Surrey man says $110K for public art is ‘bad way to spend money’

The City of Surrey has put out a call for artists to create artwork in Fraser Heights and Port Kells

SURREY — A Surrey man said “it’s gross” the City of Surrey is spending $110,000 on public art projects.

Bryson Sask said he was shocked by the amount when he stumbled across the call for artists on the BC Bid website, bcbid.gov.bc.ca.

“That’s pretty big,” he told the Now-Leader. “I don’t think we need something like that. Beautify the parks, put money into policing or the drug problem, there’s a way better way to use that money.”

He called it a “gross misuse” of taxpayer money.

On May 15, the City of Surrey posted an Artist Call for Expressions of Interest for a public art project with a budget of $20,000 for a mosaic project at the Port Kells Hall, at Harvie Road and 88th Avenue.

“For the $20,000, why not run a contest with school children?” wondered Sask. “To me that’s a way to involve the community and you still get the same end result.”

Then, the city posted another call on May 31 for a public art project outside the Fraser Heights rec centre, at 160th Street and 105th Avenue, with a budget of $90,000 that would pay for artist fees, design, materials, insurance and all engineering expenses including fabrication, delivery, installation, travel and taxes.

In its call for artists for the rec centre piece, the City of Surrey states it “will serve as an iconic landmark and a gateway feature into the Fraser Heights neighbourhood.”

In consultation, residents of Fraser Heights recommended values of “community, diversity and nature” to inspire artists.

Click here to see the full Artist Call for Expressions of Interest.

The funds allocated to this piece were originally for artwork in the middle of a traffic circle, but the city “moved on from that one,” Surrey’s art services manager Sheila McKinnon said in January. This, after the proposal proved controversial when some residents questioned why that amount would be spent on traffic circle art.

But the project wasn’t cancelled. The city instead changed gears after meeting with area residents, who expressed a desire for public art at the local rec centre.

Councillor Judy Villeneuve defended the amount of money to be spent on the artwork at the time.

“In the long run, people will cherish such examples of public art in this city,” she told the Now-Leader last October. “It’s all part of building a complete city, and studies show that. Public art gives people pride – pride in where they live. I hardly ever hear a negative comment about the public art in the city, and the cost is never put in context. Developers contribute to it, and they also pay for road improvements, sewers, infrastructure. It’s all part of making a city better.”

But Sask is not impressed.

“Just as a taxpayer, I know there’s a place for art,” he said. “But this is a bad way to spend money.”

Sask said he has emailed the purchaser listed on the bid, and has launched a complaint on the city’s website.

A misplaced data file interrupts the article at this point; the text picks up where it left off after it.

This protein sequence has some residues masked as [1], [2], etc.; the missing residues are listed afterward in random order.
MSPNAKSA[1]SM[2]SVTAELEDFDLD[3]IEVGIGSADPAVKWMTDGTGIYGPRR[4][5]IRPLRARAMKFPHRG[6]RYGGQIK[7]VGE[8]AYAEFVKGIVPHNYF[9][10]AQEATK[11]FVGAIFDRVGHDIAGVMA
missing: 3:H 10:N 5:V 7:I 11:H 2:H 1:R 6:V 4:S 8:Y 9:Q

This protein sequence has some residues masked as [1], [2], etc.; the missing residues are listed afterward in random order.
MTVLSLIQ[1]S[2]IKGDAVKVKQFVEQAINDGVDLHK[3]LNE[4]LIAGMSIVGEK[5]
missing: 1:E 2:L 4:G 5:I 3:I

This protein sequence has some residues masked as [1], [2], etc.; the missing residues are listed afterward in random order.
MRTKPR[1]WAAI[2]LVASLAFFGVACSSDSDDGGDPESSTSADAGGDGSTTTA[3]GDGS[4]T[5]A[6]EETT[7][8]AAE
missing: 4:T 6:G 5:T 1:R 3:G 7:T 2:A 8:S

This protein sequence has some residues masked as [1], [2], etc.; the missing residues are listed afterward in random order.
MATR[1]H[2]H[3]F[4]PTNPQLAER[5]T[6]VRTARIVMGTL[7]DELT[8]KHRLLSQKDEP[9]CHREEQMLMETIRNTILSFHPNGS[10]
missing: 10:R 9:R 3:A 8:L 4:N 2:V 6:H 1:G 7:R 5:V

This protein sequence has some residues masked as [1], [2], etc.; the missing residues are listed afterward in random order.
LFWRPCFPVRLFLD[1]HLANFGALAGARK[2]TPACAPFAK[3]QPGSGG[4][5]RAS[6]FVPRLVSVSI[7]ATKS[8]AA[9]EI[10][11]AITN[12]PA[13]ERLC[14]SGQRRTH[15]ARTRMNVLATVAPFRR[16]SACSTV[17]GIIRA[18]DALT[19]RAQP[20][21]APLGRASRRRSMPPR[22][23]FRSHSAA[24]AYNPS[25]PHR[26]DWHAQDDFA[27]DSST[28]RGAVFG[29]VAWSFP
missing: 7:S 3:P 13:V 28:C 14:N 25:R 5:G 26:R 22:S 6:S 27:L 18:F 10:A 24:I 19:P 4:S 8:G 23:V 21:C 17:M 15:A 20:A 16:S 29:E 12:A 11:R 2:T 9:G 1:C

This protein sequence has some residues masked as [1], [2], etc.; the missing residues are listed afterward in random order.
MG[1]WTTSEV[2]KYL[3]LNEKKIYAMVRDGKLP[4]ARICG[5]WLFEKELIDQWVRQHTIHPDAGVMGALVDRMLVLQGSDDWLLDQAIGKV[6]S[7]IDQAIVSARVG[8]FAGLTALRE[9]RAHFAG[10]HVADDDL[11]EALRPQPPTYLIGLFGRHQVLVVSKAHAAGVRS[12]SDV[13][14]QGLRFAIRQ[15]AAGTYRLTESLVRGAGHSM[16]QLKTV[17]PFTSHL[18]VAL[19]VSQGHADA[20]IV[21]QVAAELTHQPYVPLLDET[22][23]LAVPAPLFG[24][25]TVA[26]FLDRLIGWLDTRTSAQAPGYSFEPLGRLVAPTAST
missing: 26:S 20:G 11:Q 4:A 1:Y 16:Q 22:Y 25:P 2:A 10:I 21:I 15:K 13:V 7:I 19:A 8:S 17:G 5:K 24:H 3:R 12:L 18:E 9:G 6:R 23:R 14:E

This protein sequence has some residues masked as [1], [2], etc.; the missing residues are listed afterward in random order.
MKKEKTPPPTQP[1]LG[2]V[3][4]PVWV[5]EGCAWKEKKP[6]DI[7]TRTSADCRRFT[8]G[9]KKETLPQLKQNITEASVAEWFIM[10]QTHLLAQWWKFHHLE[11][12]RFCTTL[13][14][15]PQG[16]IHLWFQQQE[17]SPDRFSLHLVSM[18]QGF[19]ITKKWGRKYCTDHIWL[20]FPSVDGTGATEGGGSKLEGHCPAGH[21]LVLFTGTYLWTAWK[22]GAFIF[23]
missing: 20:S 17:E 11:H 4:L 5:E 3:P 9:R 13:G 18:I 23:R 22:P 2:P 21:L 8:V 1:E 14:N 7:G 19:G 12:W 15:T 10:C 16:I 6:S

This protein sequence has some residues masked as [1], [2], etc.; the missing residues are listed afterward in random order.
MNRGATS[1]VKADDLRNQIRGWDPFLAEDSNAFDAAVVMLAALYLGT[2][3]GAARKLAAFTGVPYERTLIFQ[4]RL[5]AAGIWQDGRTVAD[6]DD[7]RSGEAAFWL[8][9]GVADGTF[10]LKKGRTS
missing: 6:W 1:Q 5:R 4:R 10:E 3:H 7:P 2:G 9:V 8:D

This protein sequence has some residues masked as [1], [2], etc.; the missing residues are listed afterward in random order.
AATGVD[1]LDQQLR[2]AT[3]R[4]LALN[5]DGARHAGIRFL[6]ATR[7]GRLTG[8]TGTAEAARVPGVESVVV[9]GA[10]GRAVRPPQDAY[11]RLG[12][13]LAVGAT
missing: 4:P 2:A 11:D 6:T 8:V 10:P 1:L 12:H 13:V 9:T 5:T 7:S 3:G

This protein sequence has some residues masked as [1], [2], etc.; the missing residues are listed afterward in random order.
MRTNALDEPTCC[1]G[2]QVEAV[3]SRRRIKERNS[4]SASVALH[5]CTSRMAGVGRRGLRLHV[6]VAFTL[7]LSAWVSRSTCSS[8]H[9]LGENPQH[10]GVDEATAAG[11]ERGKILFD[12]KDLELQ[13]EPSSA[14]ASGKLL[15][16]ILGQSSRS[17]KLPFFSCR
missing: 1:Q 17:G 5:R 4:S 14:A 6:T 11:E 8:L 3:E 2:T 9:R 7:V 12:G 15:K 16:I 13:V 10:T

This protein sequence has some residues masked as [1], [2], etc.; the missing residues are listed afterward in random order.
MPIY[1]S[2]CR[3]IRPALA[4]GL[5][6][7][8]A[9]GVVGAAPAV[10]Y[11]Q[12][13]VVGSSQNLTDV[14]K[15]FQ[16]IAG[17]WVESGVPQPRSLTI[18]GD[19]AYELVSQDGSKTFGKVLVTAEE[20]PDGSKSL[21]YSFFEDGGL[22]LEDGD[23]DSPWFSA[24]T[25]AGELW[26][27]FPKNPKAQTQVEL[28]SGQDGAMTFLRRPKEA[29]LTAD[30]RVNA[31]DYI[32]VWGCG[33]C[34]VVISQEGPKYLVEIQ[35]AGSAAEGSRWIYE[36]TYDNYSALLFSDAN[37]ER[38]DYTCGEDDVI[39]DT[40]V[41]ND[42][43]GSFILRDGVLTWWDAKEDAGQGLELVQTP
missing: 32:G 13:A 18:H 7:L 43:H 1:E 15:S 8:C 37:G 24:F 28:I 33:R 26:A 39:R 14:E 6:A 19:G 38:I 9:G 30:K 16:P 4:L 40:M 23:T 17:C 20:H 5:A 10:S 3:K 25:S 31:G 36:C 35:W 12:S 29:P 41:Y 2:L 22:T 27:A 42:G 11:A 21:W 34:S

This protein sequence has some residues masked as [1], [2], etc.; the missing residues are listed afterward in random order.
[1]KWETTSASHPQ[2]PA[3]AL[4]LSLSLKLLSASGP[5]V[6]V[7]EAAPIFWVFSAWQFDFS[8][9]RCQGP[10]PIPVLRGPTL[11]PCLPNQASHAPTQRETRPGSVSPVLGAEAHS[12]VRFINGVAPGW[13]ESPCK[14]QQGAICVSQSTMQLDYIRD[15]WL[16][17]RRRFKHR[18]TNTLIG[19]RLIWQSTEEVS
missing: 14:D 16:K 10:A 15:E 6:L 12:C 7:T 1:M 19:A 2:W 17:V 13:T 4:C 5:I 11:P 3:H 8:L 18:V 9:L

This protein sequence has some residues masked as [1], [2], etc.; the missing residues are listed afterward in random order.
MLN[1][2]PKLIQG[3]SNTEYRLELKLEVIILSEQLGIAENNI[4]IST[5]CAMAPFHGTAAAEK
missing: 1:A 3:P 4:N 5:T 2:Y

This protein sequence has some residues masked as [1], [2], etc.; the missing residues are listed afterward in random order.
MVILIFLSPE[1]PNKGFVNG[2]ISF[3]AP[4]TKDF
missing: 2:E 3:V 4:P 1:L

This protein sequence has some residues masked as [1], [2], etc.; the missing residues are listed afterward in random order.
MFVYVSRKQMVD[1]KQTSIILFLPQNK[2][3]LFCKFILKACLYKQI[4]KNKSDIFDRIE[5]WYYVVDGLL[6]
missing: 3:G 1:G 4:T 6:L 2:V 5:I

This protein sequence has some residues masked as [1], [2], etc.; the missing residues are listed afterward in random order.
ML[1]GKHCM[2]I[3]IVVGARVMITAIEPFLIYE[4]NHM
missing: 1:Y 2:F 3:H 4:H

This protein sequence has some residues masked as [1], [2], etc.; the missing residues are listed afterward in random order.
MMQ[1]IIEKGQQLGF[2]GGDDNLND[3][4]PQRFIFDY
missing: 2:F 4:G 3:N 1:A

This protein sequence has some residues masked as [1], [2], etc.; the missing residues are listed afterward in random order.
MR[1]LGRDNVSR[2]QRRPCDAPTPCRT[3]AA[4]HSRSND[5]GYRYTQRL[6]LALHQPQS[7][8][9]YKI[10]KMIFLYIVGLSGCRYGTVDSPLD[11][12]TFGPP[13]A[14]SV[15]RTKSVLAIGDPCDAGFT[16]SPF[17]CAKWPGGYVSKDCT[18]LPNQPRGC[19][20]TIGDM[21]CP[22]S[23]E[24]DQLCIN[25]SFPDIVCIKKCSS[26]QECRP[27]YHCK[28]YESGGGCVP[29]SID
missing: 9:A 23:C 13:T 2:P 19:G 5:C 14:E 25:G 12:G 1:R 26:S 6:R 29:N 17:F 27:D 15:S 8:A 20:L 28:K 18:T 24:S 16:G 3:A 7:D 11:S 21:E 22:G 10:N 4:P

Expressions of Interest for the Fraser Heights project are due on July 16 and are due June 5 for the Port Kells artwork.

amy.reid@surreynowleader.com

Just Posted

Lack of facilities in Surrey and Delta forces cricket league to look elsewhere

Surrey Councillor Bruce Wayne said that the demand always exceeds supply to a certain degree

B.C. BUDGET: Fare freeze, free travel for seniors on BC Ferries

A complete fare freeze will be put into place on major routes, and fares will be rolled back on smaller routes by 15 per cent

Multi-vehicle crash snarls traffic in Surrey Tuesday afternoon

No reports of injuries so far in collision at 67th Avenue and 152nd Street

Surrey Board of Trade praises ‘balanced’ B.C. budget, but wants an LRT commitment

‘What we need for Surrey is certainty,’ says SBOT boss of provincial commitment to light rail plan

ZYTARUK: All for five minutes, and five minutes for all

Is Surrey city council putting an egg timer on democracy?

VIDEO: Top 10 B.C. budget highlights

The NDP is focusing on childcare, affordable housing and speeding up the elimination of MSP premiums

Canucks blow three goal lead, lose to Avalanche in overtime

Vancouver struggled on the penalty kill, as Colorado scored all five goals on the powerplay

Widow of avalanche victim sues Golden lodge operator

A woman from Alberta is suing guides, their mountain guide association and the lodge operator for negligence

BC BUDGET: NDP hope to nix court delays with $15 million cash influx

Union says funding could stop sheriffs from leaving for higher paid jobs

Cattlemen urge B.C. to prevent erosion caused during 2017 wildfire season

Other concerns are fencing restoration and repair, and a lack of feed for cattle.

Patrick Brown’s Tory leadership bid fate looms

Brown’s bid to for Tory leadership to be decided on Wednesday

Alberta shrugs off B.C. legal challenge on wine ban

The potential fine Alberta faces for violating free trade rules according to economic development minister

Yelling vulgar slur at reporter not a crime says judge

Judge rules ‘vulgar’ slur against reporter was not a public disturbance

Most Read